Wednesday, July 16, 2014

Learning To Keep Our Distance From Nesting Loons

2003-WFS Turtle Pd loon-7+t300There is a loon on Lake Placid’s Mirror Lake that seems almost tame. Sometimes when my family and I are out canoeing it seems to follow us. It is that very familiarity and comfortableness with nature that causes a conflict between humans and nesting loons.

Though Dr. Nina Schoch, Wildlife Veterinarian with the Biodiversity Research Institute (BRI) assures me that particular loon isn’t nesting if it’s in the center of the lake and not issue warning signs. According to Schoch there are specific ways for humans to tell if they are distressing loons.

Schoch assures me that hearing a loon hoot is just the way they communicate with each other. It is when people start to hear the tremolos (a fluctuating, high-frequency call) or a wail (similar to a wolf howl) that they need to keep their distance as the loons are expressing agitation or distress.

“A variety of things can cause nest failure. Predators, like eagles, can attack if nests aren’t well protected with vegetation. Ravens peck at the eggs and break them. We had a nest cam and witnessed a mink take an egg,” says Schoch.” Human disturbance can also cause nest failure, just like predators. We are so fascinated that we get too close, which is a cause for loons to abandon their nests.”

One common phone call her office receives regarding loons is reports of a dead loon, though most reported loons turn out to be nesting. Schoch says that one pose of a nesting loon is when it limply hangs its head over its nest because it’s trying to hide from predators. It plays dead.

Schoch says that nesting season runs from mid-May to mid-August. There are numerous factors for nest failure. The first nest may fail because of a flood, or if a drought made the nest no longer accessible. The loons could have been disturbed off the nest by people. With any of those factors raising a second clutch of eggs takes the loons into August. Common sense indicates that the second nesting of chicks will have a more difficult time of surviving come November, as they have less time to develop.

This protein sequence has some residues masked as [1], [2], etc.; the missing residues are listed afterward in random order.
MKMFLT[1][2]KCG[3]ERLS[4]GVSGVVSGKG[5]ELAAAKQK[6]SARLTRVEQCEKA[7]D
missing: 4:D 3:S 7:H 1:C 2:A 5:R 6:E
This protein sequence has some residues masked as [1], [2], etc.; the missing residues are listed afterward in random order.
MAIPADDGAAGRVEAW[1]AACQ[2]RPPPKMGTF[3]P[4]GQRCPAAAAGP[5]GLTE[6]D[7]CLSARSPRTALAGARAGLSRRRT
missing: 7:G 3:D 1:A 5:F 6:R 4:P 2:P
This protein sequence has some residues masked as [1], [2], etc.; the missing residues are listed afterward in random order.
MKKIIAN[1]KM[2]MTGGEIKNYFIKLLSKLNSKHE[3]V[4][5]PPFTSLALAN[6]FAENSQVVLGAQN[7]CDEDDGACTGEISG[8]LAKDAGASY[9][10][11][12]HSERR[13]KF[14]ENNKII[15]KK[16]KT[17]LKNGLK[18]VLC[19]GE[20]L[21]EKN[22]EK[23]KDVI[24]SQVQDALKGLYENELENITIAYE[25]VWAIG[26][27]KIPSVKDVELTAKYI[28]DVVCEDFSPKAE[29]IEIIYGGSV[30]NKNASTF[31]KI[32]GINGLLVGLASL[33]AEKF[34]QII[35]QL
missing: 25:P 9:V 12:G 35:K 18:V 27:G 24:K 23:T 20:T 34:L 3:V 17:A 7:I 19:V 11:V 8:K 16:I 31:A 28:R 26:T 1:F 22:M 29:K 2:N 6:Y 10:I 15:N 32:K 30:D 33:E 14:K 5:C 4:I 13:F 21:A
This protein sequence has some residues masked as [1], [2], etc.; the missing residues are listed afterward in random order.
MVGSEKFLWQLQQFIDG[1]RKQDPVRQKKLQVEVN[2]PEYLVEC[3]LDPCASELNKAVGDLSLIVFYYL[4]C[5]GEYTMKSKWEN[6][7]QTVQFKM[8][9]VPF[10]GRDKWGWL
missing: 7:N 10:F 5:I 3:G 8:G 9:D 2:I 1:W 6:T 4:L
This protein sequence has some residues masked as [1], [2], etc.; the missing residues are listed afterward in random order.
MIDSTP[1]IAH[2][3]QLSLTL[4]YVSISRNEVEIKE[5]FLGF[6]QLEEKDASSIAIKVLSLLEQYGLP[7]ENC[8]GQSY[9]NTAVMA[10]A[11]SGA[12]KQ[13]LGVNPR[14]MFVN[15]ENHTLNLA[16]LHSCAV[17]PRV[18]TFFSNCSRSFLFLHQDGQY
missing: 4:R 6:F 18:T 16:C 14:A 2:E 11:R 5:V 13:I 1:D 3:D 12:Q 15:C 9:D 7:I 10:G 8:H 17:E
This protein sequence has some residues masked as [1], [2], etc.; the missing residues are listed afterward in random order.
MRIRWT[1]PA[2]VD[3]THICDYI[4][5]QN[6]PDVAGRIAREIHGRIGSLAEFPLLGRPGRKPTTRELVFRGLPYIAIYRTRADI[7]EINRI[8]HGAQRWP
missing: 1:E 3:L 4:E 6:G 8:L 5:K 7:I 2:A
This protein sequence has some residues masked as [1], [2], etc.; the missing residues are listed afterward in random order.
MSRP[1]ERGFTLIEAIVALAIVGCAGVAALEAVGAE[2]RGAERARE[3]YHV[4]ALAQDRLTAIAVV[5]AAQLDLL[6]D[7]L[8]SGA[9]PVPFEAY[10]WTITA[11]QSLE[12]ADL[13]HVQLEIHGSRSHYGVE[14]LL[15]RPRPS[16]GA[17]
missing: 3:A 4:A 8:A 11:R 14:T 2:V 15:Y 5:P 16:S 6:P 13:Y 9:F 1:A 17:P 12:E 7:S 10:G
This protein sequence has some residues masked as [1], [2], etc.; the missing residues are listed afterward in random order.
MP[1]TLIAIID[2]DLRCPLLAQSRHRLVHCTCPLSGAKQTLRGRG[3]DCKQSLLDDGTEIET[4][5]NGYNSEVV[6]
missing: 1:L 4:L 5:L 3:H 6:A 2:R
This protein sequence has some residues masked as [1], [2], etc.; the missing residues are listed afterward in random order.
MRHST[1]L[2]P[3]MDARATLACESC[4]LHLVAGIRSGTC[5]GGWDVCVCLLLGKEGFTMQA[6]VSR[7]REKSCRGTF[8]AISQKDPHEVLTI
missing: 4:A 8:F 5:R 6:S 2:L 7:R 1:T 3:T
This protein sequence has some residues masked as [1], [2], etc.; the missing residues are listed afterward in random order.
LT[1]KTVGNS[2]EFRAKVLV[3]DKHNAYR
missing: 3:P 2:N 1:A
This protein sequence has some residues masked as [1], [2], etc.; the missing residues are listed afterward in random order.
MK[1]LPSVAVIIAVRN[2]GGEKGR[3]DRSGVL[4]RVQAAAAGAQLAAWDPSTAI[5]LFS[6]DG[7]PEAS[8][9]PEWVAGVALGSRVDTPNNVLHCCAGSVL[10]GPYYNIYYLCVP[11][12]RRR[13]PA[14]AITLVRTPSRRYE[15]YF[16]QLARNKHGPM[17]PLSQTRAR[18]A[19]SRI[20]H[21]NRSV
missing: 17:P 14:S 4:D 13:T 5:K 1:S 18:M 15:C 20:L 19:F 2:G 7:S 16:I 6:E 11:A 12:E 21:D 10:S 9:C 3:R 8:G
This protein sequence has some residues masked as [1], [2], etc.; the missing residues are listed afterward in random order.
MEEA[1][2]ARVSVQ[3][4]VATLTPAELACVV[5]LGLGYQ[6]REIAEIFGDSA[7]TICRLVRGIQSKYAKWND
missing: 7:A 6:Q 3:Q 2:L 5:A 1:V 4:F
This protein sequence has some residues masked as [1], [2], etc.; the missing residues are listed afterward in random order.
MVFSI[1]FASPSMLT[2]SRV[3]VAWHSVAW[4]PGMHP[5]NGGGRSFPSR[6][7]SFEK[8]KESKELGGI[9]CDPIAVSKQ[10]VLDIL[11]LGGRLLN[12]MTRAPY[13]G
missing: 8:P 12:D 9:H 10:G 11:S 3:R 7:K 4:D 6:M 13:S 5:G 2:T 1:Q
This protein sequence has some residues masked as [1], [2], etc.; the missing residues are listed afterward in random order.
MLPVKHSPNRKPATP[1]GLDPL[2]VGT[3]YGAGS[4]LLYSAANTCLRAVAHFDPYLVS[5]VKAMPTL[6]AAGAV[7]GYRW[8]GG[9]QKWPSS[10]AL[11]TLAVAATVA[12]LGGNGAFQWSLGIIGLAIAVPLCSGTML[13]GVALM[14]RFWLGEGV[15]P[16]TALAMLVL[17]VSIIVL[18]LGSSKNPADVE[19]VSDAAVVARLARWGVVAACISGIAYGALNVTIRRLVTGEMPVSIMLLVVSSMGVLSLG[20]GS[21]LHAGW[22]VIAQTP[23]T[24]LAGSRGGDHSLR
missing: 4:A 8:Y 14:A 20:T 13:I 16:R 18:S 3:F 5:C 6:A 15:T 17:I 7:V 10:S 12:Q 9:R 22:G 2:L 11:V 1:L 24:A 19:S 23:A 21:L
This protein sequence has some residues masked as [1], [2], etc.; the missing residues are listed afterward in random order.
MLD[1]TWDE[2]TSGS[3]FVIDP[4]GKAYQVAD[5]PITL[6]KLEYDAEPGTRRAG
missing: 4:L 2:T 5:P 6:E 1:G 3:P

There are many opportunities to help loons. The best way is to heed their warning calls and use a long distance lens when taking pictures. There is also the annual loon census taking place this Saturday, July 19tth or help the BRI replace batteries and SD cards for 30 trail cameras that are located near Common Loon nesting sites around the Adirondacks. (The picture from the site was taken with one such field camera and captured extreme human disturbance at a nesting site.) There are also raffle tickets for a handmade loon quilt where are winner will be drawn during the Adirondack Loon Celebration Oct 12 in Saranac Lake.

Photo of nesting loon courtesy Dr. Nina Schoch, BRI.

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Diane Chase is the author of the Adirondack Family Activities guidebook series, Adirondack Family Time. She writes about ways to foster imaginative play through fun-filled events and activities in the Adirondack region.

From her home in Saranac Lake, Diane also writes a weekly family-oriented newspaper column for the Adirondack Daily Enterprise and keeps her own blog Adirondack Family Time. Her writing and photography has appeared in numerous newspapers, magazines, marketing companies and advertising agencies.

She even finds time to assist her husband with Adirondack Expeditions guiding families and young adults in the High Peaks.

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